“The only way is up, baby. For you and me now”
Anyone who turned on a radio in the late 80s could not have failed to hear The Only Way Is Up by Yazz and The Plastic Population.
The song spent five weeks on top of the hit parade and became the second biggest selling single of 1988 in the UK, second only to Cliff Richard’s festive Mistletoe and Wine.
Yazz’s hit single is actually a cover version of a song that was originally recorded by the US soul singer Otis Clay in 1980, and in recent years it has been introduced to a whole new generation as the theme tune to the popular reality TV show The Only Way Is Essex.
She is thought by many to be a one-hit wonder, but Yazz actually went on to have two further hit singles in the UK after ditching ‘and The Plastic Population’ from her name.
Stand Up for Your Love Rights and Fine Time, which like The Only Way Is Up were taken from Yazz’s debut album Wanted, were both top ten hits in the UK, cementing the singer’s popularity at the turn of the decade.
Unfortunately, the 90s were not so kind to Yazz, with both her 1994 album One on One and its 1997 follow up The Natural Life failing to chart.
So what became of Yazz, whose real name is Yasmin Evans, once she was no longer belting out hits on Top of the Pops? Does she still perform on stage? And what does she even look like these days?
Well, why not “hold on” a little bit longer as we remember a talented singer who reminded us that “things may be a little hard now, but we’ll find a brighter day.”
“My father was Jamaican, my mother English, and all around was colour, sound, scents and music,” recalls the London-born singer, who developed a real talent for sport as a youngster, excelling at the 400 meters and even being picked for the England under-19 volleyball team.
She later spent time as a catwalk model before recording a number of popular club tracks with a group called The Biz during the mid-1980s.
Yazz’s first chart hit came when she sang on Coldcut’s 1988 single Doctorin’ the House, which reached number six in the UK.
Her subsequent solo career was engineered by her then-husband Jazz Summers, the late music manager who was once in charge of bands such as The Verve, Snow Patrol and Scissor Sisters.
The Only Way is Up was her debut single, but a planned follow up to her double platinum-selling album Wanted was scrapped when Yazz parted ways with Big Life Records.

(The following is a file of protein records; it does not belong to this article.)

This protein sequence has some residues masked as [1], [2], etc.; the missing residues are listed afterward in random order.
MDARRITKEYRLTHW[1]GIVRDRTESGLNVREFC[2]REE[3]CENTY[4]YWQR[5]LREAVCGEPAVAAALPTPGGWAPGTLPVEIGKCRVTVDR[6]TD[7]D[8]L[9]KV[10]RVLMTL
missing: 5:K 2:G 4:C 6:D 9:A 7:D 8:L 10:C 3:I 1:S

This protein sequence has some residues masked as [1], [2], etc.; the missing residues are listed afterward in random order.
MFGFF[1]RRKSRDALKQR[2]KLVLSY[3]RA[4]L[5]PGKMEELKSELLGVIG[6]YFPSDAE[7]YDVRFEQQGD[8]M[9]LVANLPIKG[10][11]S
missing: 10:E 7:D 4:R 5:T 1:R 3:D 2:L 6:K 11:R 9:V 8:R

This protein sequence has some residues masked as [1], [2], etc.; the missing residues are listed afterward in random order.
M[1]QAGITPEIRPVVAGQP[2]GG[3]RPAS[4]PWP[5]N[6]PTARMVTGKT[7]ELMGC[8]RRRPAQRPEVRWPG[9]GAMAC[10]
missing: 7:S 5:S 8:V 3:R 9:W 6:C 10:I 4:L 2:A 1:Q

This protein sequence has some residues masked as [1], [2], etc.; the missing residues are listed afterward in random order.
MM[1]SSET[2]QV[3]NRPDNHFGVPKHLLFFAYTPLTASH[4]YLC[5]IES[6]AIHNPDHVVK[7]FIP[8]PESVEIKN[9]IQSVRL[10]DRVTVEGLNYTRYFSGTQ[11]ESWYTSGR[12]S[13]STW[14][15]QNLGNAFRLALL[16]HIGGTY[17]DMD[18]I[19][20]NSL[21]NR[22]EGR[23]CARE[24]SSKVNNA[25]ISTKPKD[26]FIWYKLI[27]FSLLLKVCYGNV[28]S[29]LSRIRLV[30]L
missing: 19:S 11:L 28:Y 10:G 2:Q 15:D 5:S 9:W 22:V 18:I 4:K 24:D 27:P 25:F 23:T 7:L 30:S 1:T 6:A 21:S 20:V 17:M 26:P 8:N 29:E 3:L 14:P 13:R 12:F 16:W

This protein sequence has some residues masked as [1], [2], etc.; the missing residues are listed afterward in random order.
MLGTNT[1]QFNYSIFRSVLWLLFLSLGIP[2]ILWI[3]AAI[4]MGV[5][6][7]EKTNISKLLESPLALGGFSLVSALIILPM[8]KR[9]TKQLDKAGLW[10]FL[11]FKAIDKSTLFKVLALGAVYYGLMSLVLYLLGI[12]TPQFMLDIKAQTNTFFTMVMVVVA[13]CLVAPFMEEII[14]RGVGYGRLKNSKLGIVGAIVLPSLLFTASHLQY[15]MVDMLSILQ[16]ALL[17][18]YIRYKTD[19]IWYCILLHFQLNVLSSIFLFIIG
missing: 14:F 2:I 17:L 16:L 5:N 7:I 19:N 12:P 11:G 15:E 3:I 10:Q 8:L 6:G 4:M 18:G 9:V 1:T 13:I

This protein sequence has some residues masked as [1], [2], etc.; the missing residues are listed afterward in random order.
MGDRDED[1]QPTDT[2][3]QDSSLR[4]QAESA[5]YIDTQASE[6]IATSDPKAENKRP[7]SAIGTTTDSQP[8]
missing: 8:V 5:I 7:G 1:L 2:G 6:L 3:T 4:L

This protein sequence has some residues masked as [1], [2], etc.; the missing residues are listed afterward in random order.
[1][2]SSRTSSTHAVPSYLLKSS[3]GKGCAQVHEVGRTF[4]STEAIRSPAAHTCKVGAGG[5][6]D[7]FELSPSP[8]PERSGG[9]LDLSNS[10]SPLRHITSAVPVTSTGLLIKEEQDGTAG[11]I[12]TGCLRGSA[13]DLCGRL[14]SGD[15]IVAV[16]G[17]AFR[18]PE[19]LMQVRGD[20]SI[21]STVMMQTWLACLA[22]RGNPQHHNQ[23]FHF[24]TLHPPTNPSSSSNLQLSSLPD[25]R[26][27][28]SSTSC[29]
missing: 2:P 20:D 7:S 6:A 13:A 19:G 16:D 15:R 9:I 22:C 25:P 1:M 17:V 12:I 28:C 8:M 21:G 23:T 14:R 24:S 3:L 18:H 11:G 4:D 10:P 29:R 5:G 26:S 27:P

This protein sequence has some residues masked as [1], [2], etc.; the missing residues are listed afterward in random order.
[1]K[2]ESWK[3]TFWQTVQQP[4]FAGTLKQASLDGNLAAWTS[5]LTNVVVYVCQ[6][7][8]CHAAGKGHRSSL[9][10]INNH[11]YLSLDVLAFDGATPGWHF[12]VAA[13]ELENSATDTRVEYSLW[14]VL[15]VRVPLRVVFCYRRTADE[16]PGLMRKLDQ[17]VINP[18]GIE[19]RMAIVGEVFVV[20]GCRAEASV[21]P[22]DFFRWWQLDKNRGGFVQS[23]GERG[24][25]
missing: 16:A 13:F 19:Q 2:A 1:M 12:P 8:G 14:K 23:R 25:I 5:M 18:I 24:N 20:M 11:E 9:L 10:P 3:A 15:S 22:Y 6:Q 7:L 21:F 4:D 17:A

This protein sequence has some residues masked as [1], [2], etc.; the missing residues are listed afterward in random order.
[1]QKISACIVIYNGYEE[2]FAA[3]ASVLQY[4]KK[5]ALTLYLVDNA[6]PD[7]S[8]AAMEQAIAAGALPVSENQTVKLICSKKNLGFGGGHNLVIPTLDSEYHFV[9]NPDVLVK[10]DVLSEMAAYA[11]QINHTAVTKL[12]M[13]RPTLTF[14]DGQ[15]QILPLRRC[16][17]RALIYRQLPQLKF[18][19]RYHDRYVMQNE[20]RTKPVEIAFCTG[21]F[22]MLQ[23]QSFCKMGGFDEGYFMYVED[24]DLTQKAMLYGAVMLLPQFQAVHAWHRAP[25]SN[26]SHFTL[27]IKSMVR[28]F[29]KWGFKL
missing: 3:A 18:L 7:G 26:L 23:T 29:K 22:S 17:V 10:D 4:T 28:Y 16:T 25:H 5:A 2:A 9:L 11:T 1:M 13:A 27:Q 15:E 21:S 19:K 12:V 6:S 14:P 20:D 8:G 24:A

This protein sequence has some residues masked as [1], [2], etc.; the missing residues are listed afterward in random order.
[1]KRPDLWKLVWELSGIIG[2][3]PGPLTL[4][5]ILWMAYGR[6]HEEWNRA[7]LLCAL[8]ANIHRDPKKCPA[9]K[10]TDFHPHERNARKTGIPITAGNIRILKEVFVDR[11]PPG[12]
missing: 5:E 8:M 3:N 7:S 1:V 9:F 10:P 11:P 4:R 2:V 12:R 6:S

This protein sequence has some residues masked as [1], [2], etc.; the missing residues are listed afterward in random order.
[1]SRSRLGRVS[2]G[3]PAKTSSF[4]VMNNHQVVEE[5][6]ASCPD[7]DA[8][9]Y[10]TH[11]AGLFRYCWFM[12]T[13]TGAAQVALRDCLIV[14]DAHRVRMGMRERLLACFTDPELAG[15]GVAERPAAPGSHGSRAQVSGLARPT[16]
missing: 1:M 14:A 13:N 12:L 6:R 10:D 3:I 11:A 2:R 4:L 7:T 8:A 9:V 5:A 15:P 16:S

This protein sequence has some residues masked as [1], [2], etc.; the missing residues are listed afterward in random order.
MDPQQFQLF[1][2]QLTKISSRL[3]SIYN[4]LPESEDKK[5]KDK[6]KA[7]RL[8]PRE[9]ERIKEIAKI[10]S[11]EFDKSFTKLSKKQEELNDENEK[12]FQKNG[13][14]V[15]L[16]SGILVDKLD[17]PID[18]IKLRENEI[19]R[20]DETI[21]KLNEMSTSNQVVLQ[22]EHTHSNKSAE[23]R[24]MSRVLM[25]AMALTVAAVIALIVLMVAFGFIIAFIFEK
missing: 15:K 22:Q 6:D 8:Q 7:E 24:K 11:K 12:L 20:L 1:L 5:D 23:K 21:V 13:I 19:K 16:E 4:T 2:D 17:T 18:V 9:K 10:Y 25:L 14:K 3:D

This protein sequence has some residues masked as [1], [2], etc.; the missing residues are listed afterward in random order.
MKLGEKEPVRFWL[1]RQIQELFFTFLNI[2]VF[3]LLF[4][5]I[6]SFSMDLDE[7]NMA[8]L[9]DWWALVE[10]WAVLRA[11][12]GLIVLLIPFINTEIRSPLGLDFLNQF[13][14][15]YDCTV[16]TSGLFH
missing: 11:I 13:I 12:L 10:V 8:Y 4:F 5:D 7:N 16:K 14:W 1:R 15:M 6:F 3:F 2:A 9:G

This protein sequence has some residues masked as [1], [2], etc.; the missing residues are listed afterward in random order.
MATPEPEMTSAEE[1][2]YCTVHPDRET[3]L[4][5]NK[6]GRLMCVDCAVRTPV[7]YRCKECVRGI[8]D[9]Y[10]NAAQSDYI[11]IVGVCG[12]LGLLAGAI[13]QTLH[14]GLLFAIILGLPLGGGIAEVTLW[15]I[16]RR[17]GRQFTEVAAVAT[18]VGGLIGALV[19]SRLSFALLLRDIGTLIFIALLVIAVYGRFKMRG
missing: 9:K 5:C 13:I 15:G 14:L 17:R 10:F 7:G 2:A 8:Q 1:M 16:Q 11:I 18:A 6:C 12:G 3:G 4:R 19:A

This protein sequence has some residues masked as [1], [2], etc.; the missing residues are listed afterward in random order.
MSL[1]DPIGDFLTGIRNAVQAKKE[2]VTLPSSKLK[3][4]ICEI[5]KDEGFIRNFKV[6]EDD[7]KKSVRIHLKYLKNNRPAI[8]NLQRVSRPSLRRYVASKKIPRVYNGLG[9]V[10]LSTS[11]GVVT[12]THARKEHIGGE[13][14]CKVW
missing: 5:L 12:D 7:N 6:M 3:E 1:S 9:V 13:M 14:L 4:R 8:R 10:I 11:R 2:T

The singer later signed with Polydor Records, but after her single One True Woman failed to break the Top 50 in the UK, plans to release an album of the same name were also abandoned.
Although she continued to record sporadically throughout the 90s and 00s, releasing two albums in each decade, Yazz’s struggle with alcohol addiction – as well as her commitment to her daughter Summer – meant she was keen to take a break from the pressures of the music industry.
She later became a Christian after a friend encouraged her to attend church, something she sings about on her 2008 album Running Back to You.
“Fame did not rest well on me.” Yazz writes on her website. “From day one I struggled as an artist balancing the attention of fame with the lusts and greed in the business affecting me both personally and professionally.”
Yazz now lives in Spain where she is an active member of her local church, but she often returns to the UK to promote her records with live performances, often at churches where she also shares stories about her Christian faith.
We’re sure you’ll join us in wishing Yazz all the best for the future, and if you’re keen to revisit the debut album that made her name, in 2016 a remastered deluxe edition of Wanted was released that includes a number of additional B-sides and remixes.
Personally we have incredibly fond memories of her legendary debut single, partly because it was the opening track on Now That’s What I Call Music 13!
The uplifting lyrics and incredibly catchy chorus ensure that The Only Way Is Up is a song that we’re unlikely to forget anytime soon.
“The Only Way Is Up was sent to me during the recording of the album and just summed up my heart in all my dreams to reach people with a more positive message despite life’s difficulties,” Yazz recalls.
“The song became an anthem for people’s lives,” the singer continues, “and I am humbled by its consistent energy and joy that it brings to generations.”